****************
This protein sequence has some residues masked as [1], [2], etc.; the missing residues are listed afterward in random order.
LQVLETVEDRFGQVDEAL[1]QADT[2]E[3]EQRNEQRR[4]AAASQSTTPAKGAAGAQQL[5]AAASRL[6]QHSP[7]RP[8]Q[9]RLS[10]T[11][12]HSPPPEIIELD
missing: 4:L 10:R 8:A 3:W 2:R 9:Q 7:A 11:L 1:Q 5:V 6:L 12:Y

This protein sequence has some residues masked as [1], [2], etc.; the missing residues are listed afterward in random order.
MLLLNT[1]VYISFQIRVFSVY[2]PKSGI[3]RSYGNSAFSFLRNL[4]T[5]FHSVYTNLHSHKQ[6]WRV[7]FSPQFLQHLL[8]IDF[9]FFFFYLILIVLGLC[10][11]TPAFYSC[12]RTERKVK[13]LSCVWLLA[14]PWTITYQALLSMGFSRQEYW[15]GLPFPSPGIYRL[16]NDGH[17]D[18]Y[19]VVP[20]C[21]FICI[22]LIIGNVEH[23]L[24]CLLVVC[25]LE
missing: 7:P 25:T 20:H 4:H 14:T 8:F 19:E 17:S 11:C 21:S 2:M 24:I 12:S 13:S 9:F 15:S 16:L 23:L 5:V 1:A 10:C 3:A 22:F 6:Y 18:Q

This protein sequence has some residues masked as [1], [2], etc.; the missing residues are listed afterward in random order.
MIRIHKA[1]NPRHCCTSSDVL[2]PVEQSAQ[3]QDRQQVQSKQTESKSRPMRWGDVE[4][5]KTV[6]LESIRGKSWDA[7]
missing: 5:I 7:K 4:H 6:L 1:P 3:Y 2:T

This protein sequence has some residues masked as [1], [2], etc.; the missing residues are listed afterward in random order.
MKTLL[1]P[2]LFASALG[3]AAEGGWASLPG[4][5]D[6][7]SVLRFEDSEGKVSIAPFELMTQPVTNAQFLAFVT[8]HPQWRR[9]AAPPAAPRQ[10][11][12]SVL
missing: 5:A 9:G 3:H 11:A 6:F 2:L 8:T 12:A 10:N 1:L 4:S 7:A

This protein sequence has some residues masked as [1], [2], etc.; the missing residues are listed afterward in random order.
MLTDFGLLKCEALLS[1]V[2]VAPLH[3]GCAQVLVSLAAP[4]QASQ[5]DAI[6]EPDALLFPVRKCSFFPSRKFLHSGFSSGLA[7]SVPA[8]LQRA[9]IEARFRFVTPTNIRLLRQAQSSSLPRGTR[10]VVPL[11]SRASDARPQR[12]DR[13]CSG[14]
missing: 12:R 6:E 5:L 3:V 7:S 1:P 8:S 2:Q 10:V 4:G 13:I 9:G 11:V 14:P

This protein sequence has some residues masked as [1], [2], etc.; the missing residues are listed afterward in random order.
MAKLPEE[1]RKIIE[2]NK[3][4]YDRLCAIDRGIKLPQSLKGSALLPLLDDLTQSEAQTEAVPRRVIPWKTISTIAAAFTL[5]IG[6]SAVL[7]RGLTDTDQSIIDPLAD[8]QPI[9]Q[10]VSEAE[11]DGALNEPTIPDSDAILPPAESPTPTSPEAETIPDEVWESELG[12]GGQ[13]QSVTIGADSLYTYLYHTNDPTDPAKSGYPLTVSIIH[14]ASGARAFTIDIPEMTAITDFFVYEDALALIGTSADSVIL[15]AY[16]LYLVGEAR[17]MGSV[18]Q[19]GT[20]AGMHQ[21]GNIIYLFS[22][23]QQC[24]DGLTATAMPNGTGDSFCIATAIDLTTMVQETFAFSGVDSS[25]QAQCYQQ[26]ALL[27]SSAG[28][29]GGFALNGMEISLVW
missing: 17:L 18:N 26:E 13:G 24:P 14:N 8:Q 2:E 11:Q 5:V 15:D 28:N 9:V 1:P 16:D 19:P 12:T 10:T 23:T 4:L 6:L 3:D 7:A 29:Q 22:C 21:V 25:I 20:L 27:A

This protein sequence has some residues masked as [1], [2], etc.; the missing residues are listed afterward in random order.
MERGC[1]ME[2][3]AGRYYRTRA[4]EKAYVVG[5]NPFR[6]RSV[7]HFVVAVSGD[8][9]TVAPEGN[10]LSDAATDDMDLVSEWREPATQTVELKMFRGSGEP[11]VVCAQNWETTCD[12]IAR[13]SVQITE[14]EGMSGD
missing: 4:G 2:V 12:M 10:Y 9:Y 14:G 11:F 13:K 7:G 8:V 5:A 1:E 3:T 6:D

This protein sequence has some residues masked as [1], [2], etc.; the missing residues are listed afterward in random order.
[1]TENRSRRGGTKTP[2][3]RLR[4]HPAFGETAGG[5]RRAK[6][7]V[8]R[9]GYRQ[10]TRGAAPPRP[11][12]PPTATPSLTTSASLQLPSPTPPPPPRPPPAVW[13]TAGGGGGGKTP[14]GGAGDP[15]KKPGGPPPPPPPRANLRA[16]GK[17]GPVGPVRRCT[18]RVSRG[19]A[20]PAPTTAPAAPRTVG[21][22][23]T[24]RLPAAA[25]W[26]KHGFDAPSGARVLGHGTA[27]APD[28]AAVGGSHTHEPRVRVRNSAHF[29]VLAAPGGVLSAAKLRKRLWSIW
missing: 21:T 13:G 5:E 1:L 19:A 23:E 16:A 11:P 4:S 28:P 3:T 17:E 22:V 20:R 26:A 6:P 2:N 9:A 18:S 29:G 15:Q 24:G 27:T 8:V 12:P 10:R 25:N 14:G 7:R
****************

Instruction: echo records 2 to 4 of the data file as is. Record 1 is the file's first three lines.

This protein sequence has some residues masked as [1], [2], etc.; the missing residues are listed afterward in random order.
MLLLNT[1]VYISFQIRVFSVY[2]PKSGI[3]RSYGNSAFSFLRNL[4]T[5]FHSVYTNLHSHKQ[6]WRV[7]FSPQFLQHLL[8]IDF[9]FFFFYLILIVLGLC[10][11]TPAFYSC[12]RTERKVK[13]LSCVWLLA[14]PWTITYQALLSMGFSRQEYW[15]GLPFPSPGIYRL[16]NDGH[17]D[18]Y[19]VVP[20]C[21]FICI[22]LIIGNVEH[23]L[24]CLLVVC[25]LE
missing: 7:P 25:T 20:H 4:H 14:T 8:F 19:E 17:S 11:C 21:S 2:M 24:I 12:S 13:S 9:F 15:S 16:L 23:L 5:V 1:A 10:C 3:A 22:F 6:Y 18:Q

This protein sequence has some residues masked as [1], [2], etc.; the missing residues are listed afterward in random order.
MIRIHKA[1]NPRHCCTSSDVL[2]PVEQSAQ[3]QDRQQVQSKQTESKSRPMRWGDVE[4][5]KTV[6]LESIRGKSWDA[7]
missing: 5:I 7:K 4:H 6:L 1:P 3:Y 2:T

This protein sequence has some residues masked as [1], [2], etc.; the missing residues are listed afterward in random order.
MKTLL[1]P[2]LFASALG[3]AAEGGWASLPG[4][5]D[6][7]SVLRFEDSEGKVSIAPFELMTQPVTNAQFLAFVT[8]HPQWRR[9]AAPPAAPRQ[10][11][12]SVL
missing: 5:A 9:G 3:H 11:A 6:F 2:L 8:T 12:A 10:N 1:L 4:S 7:A